The Committee on Civil Liberties, Justice and Home Affairs (LIBE) in the European Parliament debated on Wednesday the situation of democracy and judiciary in Romania.
Attending the debate, Romanian Justice minister Tudorel Toader said that the GEO 13 (editor note: that prompted wide street protests in Romania), “was not inwardly a problem”, but that the real problem was in fact that it “has been adopted around 10, 11 in the night, which is not natural”.
Justice minister stated that the Government could have let the GEO 13 come into force immediately, instead of granting a 10-day deadline.”
“The GEO 13 also had its bad elements, but it meant to put the abuse of office in compliance with the Constitutional Court’s decision,” Toader argued.
He pointed out that the GEO 13 has also generated something that is more important for the rule of law evolutions: the fact that the National Anti-corruption Directorate investigated the ministers for drafting the emergency ordinance.”
“Romania’s Constitutional Court gave a ruling saying that the prosecutor doesn’t have the authority to criminally prosecute ministers who have the freedom of deciding when and how they should adopt a regulatory document. It’s important the CCR has stated for the future that prosecutors cannot investigate ministers for regulatory documents. Every power, every authority must stay in its constitutional channel,” the Romanian justice minister said, while informing there is an ongoing draft bill to put in compliance all laws with the CCR decisions.
As for the pardon issue, minister Toader told MEPs that it is not “the miracle solution to solve the prison overcrowding issue now and in the future,” while revealing there are 27,234 inmates in the Romanian penitentiaries at present.
He reminded that he had asked in the Romanian Parliament on Tuesday for the pardon bill’s delay so that the Government could come up with complementary actions.
On the other side, Romanian philosopher and writer Gabriel Liiceanu told LIBE that the main purpose of the controversial GEO 13 was to help officials prosecuted or convicted for corruption escape jail.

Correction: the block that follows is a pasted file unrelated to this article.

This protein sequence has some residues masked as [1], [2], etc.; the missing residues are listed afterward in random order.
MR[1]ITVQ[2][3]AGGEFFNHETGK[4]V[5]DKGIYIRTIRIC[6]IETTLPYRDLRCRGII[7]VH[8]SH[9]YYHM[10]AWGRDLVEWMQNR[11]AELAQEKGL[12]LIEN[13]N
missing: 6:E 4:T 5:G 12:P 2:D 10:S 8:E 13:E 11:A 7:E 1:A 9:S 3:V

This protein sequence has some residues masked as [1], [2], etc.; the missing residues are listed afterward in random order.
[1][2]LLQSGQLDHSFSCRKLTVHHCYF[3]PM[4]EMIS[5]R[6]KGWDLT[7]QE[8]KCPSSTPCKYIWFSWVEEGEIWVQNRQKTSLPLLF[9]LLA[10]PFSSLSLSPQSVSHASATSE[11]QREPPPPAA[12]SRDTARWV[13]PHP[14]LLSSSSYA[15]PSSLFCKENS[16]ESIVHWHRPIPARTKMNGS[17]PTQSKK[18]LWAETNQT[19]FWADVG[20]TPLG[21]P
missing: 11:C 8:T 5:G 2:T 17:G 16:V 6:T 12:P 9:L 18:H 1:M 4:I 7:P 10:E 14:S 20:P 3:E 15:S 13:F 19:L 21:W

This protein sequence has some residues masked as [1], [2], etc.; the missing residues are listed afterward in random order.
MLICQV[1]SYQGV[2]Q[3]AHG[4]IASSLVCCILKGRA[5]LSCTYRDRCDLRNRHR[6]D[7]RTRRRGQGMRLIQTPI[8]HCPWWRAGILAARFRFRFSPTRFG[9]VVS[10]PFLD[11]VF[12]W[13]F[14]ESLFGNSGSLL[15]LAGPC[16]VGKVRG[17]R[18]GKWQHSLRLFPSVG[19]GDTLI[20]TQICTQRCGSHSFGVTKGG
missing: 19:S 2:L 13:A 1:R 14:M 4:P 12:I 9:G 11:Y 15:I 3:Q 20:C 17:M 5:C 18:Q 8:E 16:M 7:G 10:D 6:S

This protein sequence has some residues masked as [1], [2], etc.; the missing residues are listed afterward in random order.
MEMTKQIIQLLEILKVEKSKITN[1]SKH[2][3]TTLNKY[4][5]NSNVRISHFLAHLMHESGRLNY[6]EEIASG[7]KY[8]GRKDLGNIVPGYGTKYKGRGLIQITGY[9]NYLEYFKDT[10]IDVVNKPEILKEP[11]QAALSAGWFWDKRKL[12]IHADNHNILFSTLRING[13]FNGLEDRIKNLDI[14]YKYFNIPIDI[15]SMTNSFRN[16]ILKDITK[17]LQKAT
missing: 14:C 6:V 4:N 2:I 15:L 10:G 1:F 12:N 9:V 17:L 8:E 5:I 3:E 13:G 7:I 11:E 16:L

“Starting 2000, along with the Social Democrat Government led by Adrian Nastase, a prime minister sentenced for corruption, corruption has become systemic and professional in Romania (….) The PSD-ALDE ruling kicked off by a head on attack against justice. The Emergency Ordinance adopted by the Government on the night of January 31 was meant to decriminalize grift offenses and get the criminally prosecuted off the law’s rigors, first of all, the two party chairmen leading the coalition. This is where we stand and this is the truth,” Liiceanu said.
He opined that the PSD chair Liviu Dragnea and his party and coalition fellows “will not stop short of anything in order to get off prison and save their fortunes”. “The number one target of these people are the Prosecutor General and the National Anti-corruption directorate,” Liiceanu added.
In retort to Liiceanu’s statements, PSD chairman Liviu Dragnea sent a letter for the LIBE committee chairman, Claude Moraes, several hours after the committee held a debate on the democracy and justice system in Romania. In the letter, Dragnea accused Gabriel Liiceanu that he has made a total false statement against him. The SocDel leader claims that “in all his public statements on the GEO topic he has never made any suggestion saying that the anti-corruption chief prosecutors should be sacked”.